Greg Sargent reports on the decision of five Republican governors to screw impoverished and working people out of the health care they are supposed to get from Medicaid under the Affordable Care Act. As Sargent explains:
Iowa governor Terry Branstad has now become the fifth GOP governor to vow that his state will not opt in to the Medicaid expansion in the wake of the Supreme Court ruling. He joins the ranks of Louisiana’s Bobby Jindal, Florida’s Rick Scott, South Carolina’s Nikki Haley, and Wisconsin’s Scott Walker.It’s worth keeping a running tally of how many people could go without insurance that would otherwise be covered under Obamacare if these GOP governors make good on their threat.
The latest rough total: Nearly one and a half million people.
…And counting. Sargent rolls out the breakdown estimates for the five states, with Florida leading the pack with more than 683,000 citizens at risk by Governor Scott’s threat. Sargent adds,
Of course, it’s still unclear whether these governors will go through with their threats. David Dayen and Ed Kilgore have both been making good cases that they will. As Dayen and Kilgore both note, some of these GOP governors are relying on objections to the cost of the program to the states — even though the federal government covers 100% of the program for the first three years and it remains a good deal beyond — to mask ideological reasons for opting out…Dayen rightly notes that the media will probably fail to sufficiently untangle the cover stories these governors are using.
If there is a silver lining behind the shameful threats of the five Republican governors, it is that there is a good chance that their actions will provoke mass demonstrations in at least some of their states, hopefully right in front of the gubernatorial mansions, where possible. And wouldn’t it be justice, if those demonstrations were lead by people with serious health problems, bringing along their oxygen tanks, wheelchairs, dialysis machines and other health care devices, joined by nurses and hospital workers in uniforms for exactly the kind of photo ops these governors don’t want?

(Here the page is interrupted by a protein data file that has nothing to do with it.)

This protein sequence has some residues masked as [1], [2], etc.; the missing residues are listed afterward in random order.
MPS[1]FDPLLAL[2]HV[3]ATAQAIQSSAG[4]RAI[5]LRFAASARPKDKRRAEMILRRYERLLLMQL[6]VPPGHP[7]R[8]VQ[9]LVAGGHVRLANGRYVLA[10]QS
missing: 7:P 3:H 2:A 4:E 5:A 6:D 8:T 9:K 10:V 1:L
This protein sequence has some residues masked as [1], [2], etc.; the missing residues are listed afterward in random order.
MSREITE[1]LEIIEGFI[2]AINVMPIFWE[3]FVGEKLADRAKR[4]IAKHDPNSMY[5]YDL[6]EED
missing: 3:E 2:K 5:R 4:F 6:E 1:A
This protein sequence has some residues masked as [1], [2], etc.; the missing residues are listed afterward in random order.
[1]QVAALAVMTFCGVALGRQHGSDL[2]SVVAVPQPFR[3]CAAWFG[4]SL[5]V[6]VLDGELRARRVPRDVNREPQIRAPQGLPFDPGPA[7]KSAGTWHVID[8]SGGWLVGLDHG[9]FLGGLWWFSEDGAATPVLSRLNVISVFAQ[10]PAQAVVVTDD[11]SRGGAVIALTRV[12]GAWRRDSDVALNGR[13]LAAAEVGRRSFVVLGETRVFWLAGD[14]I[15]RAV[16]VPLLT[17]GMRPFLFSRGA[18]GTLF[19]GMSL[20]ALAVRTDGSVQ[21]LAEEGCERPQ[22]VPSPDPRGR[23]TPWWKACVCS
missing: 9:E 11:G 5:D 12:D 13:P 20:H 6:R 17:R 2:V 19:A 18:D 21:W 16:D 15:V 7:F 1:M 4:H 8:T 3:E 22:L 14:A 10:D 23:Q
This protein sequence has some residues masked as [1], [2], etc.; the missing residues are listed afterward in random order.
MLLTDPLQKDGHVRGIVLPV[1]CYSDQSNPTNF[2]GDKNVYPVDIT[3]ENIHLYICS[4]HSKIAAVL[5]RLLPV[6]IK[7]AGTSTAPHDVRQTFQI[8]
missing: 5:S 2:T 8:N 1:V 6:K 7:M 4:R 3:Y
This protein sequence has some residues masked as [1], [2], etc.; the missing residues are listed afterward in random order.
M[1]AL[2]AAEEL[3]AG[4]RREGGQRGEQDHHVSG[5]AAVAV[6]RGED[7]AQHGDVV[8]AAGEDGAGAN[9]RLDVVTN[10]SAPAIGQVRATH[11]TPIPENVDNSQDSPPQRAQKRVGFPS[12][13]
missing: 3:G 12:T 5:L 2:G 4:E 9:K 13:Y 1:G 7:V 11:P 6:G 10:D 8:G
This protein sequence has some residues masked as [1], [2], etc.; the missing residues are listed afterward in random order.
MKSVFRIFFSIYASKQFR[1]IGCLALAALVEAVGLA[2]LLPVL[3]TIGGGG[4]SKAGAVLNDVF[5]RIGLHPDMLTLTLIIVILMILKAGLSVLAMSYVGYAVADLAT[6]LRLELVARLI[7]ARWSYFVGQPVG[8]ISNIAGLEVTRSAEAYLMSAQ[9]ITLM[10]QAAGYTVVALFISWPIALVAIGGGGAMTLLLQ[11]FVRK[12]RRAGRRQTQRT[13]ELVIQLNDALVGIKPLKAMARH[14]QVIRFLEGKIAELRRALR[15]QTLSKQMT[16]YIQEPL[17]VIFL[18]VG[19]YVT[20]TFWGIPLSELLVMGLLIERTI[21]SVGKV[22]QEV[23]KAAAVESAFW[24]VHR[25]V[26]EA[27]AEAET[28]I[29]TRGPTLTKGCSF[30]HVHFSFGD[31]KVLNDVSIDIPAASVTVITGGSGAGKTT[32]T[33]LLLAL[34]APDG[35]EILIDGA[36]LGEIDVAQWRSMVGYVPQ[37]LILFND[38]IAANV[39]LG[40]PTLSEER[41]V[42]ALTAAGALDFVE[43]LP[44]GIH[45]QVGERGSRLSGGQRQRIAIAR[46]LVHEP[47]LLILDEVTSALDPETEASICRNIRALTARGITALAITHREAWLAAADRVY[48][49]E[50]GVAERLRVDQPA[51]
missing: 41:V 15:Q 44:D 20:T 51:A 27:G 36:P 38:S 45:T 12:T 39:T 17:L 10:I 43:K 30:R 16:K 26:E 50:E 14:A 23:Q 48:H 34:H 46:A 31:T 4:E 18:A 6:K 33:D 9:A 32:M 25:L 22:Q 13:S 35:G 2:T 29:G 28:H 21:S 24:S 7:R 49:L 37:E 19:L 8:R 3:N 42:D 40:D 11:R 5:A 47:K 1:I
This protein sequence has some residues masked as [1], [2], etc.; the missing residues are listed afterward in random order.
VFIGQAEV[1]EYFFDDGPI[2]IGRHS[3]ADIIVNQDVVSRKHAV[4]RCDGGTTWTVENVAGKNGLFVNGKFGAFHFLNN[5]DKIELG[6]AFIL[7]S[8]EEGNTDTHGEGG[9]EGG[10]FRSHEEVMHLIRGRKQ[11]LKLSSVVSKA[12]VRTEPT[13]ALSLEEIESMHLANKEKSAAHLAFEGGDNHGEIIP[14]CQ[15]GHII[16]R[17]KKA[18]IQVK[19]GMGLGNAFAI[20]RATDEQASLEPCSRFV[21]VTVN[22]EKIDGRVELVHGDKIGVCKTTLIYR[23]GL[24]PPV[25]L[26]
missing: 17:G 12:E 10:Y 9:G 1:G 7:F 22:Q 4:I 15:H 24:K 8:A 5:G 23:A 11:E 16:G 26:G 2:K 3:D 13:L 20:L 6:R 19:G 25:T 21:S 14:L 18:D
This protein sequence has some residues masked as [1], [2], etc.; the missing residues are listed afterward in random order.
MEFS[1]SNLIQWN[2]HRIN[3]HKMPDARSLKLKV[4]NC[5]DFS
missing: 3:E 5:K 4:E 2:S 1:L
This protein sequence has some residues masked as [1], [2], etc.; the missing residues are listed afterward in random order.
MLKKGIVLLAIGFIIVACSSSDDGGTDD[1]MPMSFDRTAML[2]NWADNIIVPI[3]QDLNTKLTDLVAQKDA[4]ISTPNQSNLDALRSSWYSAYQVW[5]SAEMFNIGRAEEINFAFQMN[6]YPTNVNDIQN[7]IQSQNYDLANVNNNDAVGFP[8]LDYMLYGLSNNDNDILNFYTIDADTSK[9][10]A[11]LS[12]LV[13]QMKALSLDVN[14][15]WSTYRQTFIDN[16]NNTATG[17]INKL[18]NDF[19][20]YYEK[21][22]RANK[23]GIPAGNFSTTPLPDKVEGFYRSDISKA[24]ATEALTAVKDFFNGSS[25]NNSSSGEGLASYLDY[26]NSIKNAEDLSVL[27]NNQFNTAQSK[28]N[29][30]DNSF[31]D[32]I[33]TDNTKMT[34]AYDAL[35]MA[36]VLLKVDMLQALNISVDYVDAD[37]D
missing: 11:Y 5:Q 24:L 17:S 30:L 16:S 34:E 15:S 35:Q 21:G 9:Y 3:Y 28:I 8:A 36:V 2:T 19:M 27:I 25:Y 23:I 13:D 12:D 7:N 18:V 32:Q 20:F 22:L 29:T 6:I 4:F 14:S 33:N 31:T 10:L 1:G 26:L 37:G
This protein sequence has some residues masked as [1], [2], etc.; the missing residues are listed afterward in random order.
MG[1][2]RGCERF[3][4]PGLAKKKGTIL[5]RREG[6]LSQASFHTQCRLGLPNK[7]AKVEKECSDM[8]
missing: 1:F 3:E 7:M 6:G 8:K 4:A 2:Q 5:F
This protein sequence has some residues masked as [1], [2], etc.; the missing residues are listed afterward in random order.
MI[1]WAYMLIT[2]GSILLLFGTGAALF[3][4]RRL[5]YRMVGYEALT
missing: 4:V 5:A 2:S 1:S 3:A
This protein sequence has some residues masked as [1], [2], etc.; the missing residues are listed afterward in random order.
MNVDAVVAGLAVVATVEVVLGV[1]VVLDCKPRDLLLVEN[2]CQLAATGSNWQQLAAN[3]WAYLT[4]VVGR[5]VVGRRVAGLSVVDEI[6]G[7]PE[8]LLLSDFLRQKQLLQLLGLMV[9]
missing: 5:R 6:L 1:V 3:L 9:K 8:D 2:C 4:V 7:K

Perhaps the key player in mobilizing mass demonstrations against the Republican Medicaid-bashers would be the nurses unions, which did such an outstanding job of making former Governor Schwarzenegger eat crow in CA over staffing ratios in hospitals.
In a way, the five governors are daring sick and needy people to protest against being targeted for health hardships. Given the large numbers of those threatened in these states, it’s an arrogant dare they may regret very soon — as well as on November 6.
By: J. P. Green, Democratic Strategist, July 3, 2012
President Obama and Senate Democrats have been trying to implement the Buffett rule, a minimum tax on millionaires, which would remedy the problem of millionaires being able to pay lower tax rates than middle class families. One state lawmaker in Iowa thinks his state needs its own version — the Branstad rule — after Gov. Terry Branstad (R-IA) was able to pay just $52in state income taxes on his nearly $200,000 in income:
Gov. Terry Branstad’s $52 state income tax bill in 2011 is proof that fixes are needed in the tax system, Sen. Robert Hogg, D-Cedar Rapids said today.
“Some people talk about nationally we need a Buffet rule, maybe in Iowa we need a Branstad rule,” said Hogg, who additionally noted that a person making between $30,000 to $40,000 a year can expect to pay somewhere around $1,000 or more in state income tax.
Branstad was able to pay such a low amount because Iowa is one of just six states in the country that allows residents to write off their federal income tax payments from the previous year on their current year’s tax return. So Branstad was able to apply his 2010 federal income tax payments — which were paid on the salary he received from his prior job as the president of Des Moines University — to this year’s state income tax bill.
Iowa loses $642 million annually due to this provision, nearly one quarter of its total income tax revenue. More than half of the benefit of the deduction goes to the richest 5 percent of Iowans, while 76 percent of the benefits go to the richest 20 percent. “States should take a hard look at eliminating, or at least capping, their deduction because of the impact this lopsided tax policy has on state budgets and tax fairness,” the Institute for Taxation and Economic Policy wrote. Branstad’s administration called his low tax bill an anomaly.
By: Pat Garofalo, Think Progress, April 25, 2012